Dem challenger claims polling lead in SD-26 race

The campaign for Linda Newell, a Democrat who is running for office in a state Senate district south of Denver, released polling data Wednesday that depicts Newell with a 4-point lead over Republican challenger and former House member Lauri Clapp.

A poll of 400 likely voters in Senate District 26 showed that Newell was preferred 42 percent to 38 percent over Clapp, according to data that was compiled by Lauer Johnson Research, a firm that conducts polls for a number of Democrats, unions and charities.

The data are especially interesting considering the fact that Clapp should have more name recognition in the district than Newell, a business consultant and community volunteer who is running for public office for the first time.

Clapp, after all, has a long and controversial history as a city council woman and state lawmaker in the suburban Englewood and Littleton areas, where the Senate district is located.

During her House tenure, Clapp supported required placement of the Ten Commandments in public schools and restricting marriage to between a man and a woman only. She also supported a law requiring pregnant women to view ultrasound images of their fetuses before being allowed to get an abortion, a proposal that ultimately failed.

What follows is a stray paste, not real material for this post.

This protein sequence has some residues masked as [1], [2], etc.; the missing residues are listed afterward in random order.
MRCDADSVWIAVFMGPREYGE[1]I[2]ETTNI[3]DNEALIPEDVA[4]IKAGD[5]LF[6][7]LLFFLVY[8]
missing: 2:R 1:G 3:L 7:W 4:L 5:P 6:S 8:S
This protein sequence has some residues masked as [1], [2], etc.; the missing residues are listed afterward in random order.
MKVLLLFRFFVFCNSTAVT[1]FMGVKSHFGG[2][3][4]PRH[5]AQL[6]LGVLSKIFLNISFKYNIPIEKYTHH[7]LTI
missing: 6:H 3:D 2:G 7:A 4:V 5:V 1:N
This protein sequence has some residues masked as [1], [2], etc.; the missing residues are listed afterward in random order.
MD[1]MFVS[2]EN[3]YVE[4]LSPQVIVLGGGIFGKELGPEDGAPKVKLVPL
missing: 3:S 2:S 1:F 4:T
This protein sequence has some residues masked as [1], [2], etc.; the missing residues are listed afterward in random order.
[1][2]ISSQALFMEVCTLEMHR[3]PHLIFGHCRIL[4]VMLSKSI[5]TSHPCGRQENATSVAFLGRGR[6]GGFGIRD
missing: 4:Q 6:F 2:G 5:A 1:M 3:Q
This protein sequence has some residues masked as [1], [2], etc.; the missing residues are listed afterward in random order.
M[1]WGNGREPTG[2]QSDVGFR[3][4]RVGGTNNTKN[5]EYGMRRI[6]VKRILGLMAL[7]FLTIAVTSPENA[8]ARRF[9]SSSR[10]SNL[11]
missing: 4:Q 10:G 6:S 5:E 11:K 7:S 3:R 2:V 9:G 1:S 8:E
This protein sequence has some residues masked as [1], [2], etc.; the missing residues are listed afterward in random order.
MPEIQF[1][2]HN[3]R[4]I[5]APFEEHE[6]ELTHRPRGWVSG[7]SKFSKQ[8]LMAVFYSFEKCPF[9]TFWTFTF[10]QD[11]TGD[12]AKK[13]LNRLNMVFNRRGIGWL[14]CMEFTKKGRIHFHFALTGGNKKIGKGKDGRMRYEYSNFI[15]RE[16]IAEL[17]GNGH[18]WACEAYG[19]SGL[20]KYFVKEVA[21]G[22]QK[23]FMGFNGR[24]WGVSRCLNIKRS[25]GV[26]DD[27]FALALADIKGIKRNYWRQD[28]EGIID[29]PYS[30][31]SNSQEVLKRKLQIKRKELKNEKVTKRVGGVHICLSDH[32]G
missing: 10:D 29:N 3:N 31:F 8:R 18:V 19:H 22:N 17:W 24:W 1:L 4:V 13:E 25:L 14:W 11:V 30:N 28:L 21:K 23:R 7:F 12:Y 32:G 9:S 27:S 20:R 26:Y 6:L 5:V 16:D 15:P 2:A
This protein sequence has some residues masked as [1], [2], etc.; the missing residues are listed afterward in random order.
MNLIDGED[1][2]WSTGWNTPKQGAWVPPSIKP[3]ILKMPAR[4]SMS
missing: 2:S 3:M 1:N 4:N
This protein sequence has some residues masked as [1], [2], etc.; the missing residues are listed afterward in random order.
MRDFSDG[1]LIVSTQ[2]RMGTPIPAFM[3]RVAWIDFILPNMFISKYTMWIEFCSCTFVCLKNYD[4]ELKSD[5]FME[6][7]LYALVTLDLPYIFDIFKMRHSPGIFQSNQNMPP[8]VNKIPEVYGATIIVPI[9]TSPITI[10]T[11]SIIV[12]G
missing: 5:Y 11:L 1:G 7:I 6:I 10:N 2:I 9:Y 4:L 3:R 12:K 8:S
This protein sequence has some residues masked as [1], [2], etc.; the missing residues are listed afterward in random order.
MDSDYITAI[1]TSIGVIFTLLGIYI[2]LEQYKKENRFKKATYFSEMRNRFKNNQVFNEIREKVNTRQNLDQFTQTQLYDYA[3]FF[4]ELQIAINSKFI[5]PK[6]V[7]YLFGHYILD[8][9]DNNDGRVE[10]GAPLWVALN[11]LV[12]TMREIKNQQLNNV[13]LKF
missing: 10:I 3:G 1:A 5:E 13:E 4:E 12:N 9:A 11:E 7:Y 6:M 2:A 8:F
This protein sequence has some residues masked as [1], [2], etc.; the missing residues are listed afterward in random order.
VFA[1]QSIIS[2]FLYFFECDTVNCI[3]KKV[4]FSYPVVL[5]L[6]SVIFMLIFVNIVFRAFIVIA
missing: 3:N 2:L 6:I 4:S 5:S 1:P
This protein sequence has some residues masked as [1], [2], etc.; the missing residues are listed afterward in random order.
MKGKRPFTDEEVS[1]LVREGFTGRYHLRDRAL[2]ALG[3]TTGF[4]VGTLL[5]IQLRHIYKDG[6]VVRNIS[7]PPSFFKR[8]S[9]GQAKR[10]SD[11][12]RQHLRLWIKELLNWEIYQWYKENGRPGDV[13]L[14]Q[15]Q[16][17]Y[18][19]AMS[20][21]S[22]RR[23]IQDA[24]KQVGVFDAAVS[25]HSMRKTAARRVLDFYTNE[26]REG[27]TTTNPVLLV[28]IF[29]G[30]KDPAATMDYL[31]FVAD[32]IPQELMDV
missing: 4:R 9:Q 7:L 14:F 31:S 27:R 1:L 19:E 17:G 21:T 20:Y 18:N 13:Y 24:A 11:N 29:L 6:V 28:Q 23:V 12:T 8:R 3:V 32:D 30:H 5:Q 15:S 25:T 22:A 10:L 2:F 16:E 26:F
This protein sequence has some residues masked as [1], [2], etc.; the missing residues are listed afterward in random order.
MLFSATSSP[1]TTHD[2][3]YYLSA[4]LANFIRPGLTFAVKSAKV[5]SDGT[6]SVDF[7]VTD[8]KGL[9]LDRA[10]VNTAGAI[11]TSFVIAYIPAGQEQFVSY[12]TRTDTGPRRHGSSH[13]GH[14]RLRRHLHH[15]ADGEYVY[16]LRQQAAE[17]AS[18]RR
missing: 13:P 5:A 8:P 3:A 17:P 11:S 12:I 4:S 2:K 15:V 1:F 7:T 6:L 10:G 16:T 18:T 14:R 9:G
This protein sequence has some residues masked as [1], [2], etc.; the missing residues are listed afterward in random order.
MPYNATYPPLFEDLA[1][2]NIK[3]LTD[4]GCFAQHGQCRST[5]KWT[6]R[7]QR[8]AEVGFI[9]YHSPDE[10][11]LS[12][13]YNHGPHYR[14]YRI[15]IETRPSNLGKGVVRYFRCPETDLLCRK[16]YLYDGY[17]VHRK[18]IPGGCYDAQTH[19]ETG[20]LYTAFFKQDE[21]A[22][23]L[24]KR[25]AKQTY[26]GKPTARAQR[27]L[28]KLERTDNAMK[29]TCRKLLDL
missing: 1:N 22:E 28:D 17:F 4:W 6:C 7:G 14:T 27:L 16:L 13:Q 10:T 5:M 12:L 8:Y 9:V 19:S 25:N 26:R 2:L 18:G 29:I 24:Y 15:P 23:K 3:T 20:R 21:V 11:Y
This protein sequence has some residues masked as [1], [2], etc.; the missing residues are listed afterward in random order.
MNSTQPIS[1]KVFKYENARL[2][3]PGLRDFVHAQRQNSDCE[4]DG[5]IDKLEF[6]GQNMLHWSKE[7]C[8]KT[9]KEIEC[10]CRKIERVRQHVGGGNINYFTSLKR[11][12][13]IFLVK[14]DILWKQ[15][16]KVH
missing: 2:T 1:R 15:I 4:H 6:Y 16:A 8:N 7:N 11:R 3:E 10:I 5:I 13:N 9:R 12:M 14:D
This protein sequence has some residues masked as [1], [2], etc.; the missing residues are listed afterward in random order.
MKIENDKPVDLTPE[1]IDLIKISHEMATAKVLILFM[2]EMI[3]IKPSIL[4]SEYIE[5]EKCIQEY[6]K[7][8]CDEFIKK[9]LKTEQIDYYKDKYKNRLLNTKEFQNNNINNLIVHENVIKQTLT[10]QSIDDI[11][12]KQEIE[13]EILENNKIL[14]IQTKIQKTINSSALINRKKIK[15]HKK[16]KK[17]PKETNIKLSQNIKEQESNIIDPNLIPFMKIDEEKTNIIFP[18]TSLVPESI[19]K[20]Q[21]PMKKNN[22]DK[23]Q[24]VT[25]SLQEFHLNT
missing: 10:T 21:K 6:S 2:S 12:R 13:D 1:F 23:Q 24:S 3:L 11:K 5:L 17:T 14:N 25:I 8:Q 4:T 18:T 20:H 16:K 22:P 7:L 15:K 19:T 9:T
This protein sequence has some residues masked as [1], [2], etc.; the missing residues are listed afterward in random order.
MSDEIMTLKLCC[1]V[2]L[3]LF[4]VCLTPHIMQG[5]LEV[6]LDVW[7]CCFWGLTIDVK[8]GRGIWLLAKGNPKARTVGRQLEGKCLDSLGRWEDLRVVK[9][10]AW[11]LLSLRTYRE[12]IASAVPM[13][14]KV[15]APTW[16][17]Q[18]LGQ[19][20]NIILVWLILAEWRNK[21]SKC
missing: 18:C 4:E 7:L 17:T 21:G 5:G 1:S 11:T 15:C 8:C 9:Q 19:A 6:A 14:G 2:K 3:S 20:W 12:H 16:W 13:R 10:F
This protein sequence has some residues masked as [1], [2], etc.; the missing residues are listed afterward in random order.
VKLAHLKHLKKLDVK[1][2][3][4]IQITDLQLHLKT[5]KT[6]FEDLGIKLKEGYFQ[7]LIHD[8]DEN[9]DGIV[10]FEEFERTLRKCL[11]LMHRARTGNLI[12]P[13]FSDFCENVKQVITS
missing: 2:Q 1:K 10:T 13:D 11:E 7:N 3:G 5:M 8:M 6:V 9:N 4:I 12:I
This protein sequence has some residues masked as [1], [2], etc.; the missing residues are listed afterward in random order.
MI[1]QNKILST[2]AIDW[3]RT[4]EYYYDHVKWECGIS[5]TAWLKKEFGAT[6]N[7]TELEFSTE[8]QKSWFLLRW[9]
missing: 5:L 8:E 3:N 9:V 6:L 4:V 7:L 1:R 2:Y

Voting numbers in the Senate district, including both active and inactive voters, are roughly 40 percent Republican, 29 percent Democrat and 31 percent unaffiliated. The seat was vacated by Republican Sen. Steve Ward when he chose to run for an unsuccessful bid to replace Congressman Tom Tancredo.

The Clapp campaign has not yet returned a request for comment in response to the poll.

Erin Rosa was born in Spain and raised in Colorado Springs. She is a freelance writer currently living in Denver. Rosa's work has been featured in a variety of news outlets including the Huffington Post, Democracy Now!, and the Rocky Mountain Chronicle, an alternative-weekly in Northern Colorado where she worked as a columnist covering the state legislature. Rosa has received awards from the Society of Professional Journalists for her reporting on lobbying and woman's health issues. She was also tapped with a rare honorable mention award by the Newspaper Guild-CWA's David S. Barr Award in 2008--only the second such honor conferred in its nine-year history--for her investigative series covering the federal government's Supermax prison in the state. Rosa covers the labor community, corrections, immigration and government transparency matters. She can be reached at